Abstract and Keywords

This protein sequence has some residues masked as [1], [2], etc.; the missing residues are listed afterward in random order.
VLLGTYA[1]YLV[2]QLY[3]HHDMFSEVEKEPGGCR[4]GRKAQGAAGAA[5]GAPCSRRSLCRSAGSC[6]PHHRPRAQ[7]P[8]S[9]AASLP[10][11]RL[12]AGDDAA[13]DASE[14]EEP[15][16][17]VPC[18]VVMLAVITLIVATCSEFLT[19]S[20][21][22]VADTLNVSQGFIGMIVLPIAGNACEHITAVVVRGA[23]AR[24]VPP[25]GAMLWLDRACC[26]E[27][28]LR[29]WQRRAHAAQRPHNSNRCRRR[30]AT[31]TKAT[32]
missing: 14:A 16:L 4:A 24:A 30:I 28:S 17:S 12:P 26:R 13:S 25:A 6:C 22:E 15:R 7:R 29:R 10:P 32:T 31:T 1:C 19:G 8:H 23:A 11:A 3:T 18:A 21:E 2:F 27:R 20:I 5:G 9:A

This chapter focuses on the political and institutional factors behind the implementation of UN Security Council resolution 1325. It illuminates two elements of the Women, Peace, and Security (WPS) Agenda: participation and protection. It argues that despite the WPS Agenda’s efforts, women continue to remain underrepresented in peace negotiations and post-conflict political settlements. Further, by concentrating solely on protecting women from sexual violence, and neglecting an analysis of gender inequality and its contribution to conflict-propensity, the WPS Agenda perpetuates a protectionist narrative. This is due to opposition to the participation agenda from developing country member-states, a lack of accountability systems, and a lack of a powerful advocate within the UN bureaucratic system. The chapter concludes with suggestions for a recently formed working group under resolution 2242 to utilize, in order to better enable women’s participation in peace and security processes.
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